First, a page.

RIO DE JANEIRO – Nearly 143 million Brazilians are going to the polls Sunday to elect president, but it's likely power will not be changing hands this time.
In a poll released Thursday, President Dilma Rousseff kept her support steady, a big comeback from just a month ago when she was trailing "green" candidate Marina Silva by 10 percentage points.
A Datafolha polling group survey said Rousseff was supported by 40 percent of those surveyed, while Silva with 24 percent and Neves with 21 percent were running neck and neck for the second spot and a place in the runoff.
A second-round vote is very likely on October 26, since no candidate appears to be getting an outright majority of votes.
In the survey, when voters were asked who they would support in a runoff vote, Rousseff led Silva and Neves by the same margin — 48 percent to 41 percent.
Datafolha interviewed 12,022 people across Brazil on Wednesday and Thursday. The margin of error was two percentage points.
In the last debate on Thursday the top presidential candidates aggressively attacked one another in the final debate ahead of this weekend's election, as new polls showed President Dilma Rousseff solidifying her lead in the race.
Rousseff was repeatedly hit with questions about big corruption cases that have dogged her Workers Party during its nearly 12 years in power — with a focus on an emerging scandal over kickbacks at the state-run oil company Petrobras, which the president says she knew nothing about.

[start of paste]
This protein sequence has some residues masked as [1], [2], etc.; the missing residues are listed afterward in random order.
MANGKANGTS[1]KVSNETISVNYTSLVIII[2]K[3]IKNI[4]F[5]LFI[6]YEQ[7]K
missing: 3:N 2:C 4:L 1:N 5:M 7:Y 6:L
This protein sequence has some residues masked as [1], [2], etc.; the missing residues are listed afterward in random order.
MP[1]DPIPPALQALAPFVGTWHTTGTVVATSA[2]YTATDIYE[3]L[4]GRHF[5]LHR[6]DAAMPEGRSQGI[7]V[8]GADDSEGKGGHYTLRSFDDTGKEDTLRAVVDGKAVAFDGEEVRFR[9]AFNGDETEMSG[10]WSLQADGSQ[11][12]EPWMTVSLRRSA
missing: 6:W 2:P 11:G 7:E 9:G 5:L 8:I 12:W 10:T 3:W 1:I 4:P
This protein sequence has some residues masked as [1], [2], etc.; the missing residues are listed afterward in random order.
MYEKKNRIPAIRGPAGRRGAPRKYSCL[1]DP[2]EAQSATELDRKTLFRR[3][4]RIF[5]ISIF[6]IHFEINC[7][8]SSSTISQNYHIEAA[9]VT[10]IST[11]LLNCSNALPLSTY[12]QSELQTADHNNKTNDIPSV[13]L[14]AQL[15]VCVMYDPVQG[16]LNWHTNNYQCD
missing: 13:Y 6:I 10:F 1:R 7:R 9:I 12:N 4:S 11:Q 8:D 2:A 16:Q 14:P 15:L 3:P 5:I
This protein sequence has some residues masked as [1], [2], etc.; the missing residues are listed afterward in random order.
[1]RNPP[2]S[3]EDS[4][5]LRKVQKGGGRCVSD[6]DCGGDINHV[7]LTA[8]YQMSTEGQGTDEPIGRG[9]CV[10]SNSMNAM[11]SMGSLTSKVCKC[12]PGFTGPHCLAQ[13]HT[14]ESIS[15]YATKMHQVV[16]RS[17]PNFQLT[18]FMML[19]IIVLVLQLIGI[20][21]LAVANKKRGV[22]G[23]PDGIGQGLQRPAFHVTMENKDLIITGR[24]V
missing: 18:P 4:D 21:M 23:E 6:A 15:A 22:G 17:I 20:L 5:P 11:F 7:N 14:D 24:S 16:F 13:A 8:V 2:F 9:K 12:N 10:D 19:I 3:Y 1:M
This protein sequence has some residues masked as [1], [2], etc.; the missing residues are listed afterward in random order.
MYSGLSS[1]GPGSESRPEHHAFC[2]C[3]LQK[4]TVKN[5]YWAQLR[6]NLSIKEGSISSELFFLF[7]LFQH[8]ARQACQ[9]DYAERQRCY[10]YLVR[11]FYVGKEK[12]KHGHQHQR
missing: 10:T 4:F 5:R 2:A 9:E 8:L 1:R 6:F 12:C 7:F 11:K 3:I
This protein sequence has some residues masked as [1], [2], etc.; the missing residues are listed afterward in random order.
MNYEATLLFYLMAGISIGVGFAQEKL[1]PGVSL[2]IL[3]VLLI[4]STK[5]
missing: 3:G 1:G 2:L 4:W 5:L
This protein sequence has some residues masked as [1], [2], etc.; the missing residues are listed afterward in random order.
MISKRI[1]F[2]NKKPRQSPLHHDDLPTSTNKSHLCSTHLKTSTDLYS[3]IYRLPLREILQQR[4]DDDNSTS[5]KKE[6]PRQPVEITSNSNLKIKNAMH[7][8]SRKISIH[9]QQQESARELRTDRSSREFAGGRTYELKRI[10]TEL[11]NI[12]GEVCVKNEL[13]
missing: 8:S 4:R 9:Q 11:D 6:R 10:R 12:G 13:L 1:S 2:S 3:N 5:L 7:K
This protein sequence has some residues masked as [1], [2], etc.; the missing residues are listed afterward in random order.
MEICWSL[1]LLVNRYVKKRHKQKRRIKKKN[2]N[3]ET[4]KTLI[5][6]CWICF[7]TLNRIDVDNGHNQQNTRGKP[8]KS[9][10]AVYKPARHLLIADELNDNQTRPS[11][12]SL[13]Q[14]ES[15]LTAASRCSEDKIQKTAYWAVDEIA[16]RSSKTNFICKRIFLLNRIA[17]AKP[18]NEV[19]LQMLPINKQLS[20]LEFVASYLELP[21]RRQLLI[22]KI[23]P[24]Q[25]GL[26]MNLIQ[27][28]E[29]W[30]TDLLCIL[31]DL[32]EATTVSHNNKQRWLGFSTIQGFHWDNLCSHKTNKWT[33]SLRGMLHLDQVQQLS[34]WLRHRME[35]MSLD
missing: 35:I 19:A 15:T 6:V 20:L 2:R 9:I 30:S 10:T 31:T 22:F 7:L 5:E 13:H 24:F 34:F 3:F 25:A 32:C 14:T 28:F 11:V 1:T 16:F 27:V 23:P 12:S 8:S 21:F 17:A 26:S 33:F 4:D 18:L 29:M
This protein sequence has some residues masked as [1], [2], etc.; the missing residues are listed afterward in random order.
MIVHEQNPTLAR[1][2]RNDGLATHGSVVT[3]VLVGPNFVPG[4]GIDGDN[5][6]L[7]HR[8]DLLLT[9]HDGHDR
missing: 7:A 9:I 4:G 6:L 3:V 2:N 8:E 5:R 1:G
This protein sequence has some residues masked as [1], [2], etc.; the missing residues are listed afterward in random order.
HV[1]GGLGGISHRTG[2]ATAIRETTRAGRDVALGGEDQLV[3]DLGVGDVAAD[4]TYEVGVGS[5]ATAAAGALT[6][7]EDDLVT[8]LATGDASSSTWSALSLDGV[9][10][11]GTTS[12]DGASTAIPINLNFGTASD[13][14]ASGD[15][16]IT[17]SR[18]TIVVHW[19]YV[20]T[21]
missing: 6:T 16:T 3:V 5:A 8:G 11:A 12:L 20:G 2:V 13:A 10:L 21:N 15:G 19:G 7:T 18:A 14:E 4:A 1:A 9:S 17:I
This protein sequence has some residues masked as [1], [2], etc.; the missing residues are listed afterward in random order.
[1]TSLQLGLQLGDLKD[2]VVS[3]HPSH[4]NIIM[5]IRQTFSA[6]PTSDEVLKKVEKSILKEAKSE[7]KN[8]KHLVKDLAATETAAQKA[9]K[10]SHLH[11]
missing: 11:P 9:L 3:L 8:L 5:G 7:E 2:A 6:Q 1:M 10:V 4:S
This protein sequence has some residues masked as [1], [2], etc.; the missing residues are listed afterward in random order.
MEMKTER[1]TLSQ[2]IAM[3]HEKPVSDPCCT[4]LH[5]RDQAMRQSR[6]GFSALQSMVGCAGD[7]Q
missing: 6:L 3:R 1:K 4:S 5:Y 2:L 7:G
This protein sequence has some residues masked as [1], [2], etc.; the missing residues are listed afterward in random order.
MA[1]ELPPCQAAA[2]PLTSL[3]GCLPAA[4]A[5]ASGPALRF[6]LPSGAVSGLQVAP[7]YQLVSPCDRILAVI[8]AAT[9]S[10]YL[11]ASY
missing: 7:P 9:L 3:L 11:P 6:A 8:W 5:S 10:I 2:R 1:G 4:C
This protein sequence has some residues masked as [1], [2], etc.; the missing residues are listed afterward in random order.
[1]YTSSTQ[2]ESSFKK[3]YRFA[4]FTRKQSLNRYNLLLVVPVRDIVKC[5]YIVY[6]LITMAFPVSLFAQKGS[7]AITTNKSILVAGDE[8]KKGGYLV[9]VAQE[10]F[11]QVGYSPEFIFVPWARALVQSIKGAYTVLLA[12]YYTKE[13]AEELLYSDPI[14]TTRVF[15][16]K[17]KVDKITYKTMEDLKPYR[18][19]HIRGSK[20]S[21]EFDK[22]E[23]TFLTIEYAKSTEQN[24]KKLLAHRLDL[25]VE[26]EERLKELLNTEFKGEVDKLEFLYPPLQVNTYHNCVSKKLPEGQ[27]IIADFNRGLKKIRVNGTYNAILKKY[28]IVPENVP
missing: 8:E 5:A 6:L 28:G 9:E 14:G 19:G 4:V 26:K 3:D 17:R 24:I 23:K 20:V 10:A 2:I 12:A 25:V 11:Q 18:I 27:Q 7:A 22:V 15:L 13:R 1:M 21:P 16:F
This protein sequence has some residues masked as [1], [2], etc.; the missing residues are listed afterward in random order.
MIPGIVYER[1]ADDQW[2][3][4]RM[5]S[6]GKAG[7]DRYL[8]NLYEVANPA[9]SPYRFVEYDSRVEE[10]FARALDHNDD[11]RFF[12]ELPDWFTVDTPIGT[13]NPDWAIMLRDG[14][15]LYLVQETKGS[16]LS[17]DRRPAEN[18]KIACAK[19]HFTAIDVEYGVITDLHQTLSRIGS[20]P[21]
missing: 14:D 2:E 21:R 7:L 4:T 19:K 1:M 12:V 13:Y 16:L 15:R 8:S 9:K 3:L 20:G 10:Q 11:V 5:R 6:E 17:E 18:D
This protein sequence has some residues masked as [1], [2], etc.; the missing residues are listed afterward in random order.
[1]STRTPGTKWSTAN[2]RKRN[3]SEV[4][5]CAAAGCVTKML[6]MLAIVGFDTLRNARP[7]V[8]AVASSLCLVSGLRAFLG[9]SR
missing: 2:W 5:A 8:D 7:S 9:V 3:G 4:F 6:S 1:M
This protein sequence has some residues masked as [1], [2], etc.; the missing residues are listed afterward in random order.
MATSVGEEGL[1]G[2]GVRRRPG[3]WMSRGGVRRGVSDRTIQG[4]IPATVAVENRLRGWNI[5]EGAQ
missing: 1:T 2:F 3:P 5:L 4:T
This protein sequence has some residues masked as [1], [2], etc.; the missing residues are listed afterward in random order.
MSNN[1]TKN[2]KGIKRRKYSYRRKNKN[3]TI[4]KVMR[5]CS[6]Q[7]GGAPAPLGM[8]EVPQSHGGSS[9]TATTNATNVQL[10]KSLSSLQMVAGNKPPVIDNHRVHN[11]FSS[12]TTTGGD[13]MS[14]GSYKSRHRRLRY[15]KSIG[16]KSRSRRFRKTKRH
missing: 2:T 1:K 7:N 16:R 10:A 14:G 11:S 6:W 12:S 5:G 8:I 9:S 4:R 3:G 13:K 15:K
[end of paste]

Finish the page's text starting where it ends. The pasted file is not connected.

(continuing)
"It's a very grave situation, what's happening with corruption. They've not taken the measures to cut it off at the root," Marina Silva, the president's top rival, said about what she called Rousseff's inaction. "The answer is always the same, 'We didn't know.' In my government we'll combat corruption first by not naming the corrupt to posts."
Rousseff shot back to both Silva and Aecio Neves, the other candidate with a chance at forcing the leader into an Oct. 26 second-round vote that she has repeatedly gone after the corrupt in government, including forcing out several of her own ministers accused of wrongdoing in the first year of her mandate.
"No government has combated corruption more than mine," Rousseff said, emphasizing her pushing federal police to investigate alleged cases. "I never swept anything under the rug. If these cases of corruption are being discovered today it's because we combated corruption."
Based on reporting by The Associated Press.